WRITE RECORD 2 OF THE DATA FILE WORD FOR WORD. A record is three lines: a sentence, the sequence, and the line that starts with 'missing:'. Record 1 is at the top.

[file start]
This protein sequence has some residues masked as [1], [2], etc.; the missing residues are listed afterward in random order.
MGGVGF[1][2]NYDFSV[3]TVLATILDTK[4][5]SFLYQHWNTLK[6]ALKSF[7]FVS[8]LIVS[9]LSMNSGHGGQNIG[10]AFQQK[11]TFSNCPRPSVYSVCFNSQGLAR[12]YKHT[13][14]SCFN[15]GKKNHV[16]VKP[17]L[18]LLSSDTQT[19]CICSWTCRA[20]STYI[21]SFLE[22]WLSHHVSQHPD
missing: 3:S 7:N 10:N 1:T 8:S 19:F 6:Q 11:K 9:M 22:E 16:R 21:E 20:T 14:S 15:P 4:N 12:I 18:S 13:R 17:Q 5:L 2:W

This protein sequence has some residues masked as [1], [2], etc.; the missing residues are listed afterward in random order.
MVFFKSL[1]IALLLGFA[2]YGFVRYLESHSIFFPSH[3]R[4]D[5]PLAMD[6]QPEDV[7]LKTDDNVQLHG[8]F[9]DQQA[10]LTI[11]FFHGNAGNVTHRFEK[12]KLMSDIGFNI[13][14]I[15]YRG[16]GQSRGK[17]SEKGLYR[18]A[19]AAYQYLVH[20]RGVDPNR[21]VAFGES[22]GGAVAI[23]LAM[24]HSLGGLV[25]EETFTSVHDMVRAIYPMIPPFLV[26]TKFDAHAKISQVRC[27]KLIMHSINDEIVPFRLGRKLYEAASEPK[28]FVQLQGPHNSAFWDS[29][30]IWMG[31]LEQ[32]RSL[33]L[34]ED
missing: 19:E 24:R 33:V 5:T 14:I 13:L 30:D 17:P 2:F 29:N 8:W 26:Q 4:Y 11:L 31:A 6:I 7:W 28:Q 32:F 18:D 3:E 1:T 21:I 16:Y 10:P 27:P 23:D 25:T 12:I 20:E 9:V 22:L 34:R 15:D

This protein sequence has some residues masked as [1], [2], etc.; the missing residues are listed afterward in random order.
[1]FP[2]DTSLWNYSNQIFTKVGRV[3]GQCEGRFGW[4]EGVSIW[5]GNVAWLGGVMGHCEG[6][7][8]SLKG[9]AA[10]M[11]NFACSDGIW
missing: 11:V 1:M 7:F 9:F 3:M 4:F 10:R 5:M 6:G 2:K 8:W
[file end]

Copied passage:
This protein sequence has some residues masked as [1], [2], etc.; the missing residues are listed afterward in random order.
MVFFKSL[1]IALLLGFA[2]YGFVRYLESHSIFFPSH[3]R[4]D[5]PLAMD[6]QPEDV[7]LKTDDNVQLHG[8]F[9]DQQA[10]LTI[11]FFHGNAGNVTHRFEK[12]KLMSDIGFNI[13][14]I[15]YRG[16]GQSRGK[17]SEKGLYR[18]A[19]AAYQYLVH[20]RGVDPNR[21]VAFGES[22]GGAVAI[23]LAM[24]HSLGGLV[25]EETFTSVHDMVRAIYPMIPPFLV[26]TKFDAHAKISQVRC[27]KLIMHSINDEIVPFRLGRKLYEAASEPK[28]FVQLQGPHNSAFWDS[29][30]IWMG[31]LEQ[32]RSL[33]L[34]ED
missing: 19:E 24:R 33:V 5:T 14:I 13:L 30:D 17:P 2:F 29:N 8:W 26:Q 4:Y 11:L 31:A 6:I 7:W 28:Q 32:F 18:D 3:E 1:T 21:I 16:Y 10:P 27:P 23:D 25:T 12:I 20:E 9:V 22:L 34:R 15:D